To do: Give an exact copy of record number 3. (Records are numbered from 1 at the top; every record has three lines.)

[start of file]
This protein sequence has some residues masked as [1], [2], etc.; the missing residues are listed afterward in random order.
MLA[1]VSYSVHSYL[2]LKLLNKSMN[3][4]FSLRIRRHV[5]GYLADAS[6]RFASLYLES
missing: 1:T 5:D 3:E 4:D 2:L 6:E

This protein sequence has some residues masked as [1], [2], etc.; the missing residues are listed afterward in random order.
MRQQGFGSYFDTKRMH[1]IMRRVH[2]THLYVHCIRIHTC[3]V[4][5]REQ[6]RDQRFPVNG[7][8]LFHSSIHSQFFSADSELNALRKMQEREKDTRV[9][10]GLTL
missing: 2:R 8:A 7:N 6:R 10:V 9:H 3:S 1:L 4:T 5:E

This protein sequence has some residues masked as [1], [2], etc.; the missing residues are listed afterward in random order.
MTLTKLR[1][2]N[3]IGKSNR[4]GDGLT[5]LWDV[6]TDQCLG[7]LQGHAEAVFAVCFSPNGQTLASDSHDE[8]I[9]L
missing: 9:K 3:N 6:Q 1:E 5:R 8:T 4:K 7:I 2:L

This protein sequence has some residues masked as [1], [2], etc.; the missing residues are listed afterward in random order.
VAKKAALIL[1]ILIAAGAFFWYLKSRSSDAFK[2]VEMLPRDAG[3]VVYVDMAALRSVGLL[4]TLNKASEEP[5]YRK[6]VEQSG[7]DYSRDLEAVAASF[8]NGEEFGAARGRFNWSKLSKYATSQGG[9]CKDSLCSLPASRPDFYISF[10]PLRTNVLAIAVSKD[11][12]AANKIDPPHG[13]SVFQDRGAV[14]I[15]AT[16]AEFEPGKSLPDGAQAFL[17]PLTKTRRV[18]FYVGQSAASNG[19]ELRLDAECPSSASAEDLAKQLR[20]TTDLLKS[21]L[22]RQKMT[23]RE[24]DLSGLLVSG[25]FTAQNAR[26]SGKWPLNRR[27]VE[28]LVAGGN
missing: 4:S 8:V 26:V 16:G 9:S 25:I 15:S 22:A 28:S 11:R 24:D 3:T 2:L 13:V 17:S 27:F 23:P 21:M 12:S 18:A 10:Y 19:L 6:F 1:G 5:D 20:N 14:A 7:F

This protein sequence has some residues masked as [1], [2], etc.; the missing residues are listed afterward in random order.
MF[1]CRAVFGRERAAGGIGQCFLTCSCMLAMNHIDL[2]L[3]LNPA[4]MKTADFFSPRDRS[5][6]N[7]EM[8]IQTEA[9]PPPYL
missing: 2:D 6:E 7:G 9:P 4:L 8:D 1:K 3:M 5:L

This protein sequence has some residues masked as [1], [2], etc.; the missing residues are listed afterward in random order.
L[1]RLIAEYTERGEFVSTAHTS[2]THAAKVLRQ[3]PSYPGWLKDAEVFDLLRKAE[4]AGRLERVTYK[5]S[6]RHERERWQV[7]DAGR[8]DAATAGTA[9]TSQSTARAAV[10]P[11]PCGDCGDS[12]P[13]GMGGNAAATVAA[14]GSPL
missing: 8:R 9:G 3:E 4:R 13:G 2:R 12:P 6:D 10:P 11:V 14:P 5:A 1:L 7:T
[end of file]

This protein sequence has some residues masked as [1], [2], etc.; the missing residues are listed afterward in random order.
MTLTKLR[1][2]N[3]IGKSNR[4]GDGLT[5]LWDV[6]TDQCLG[7]LQGHAEAVFAVCFSPNGQTLASDSHDE[8]I[9]L
missing: 9:K 3:N 6:Q 1:E 5:R 8:T 4:K 7:I 2:L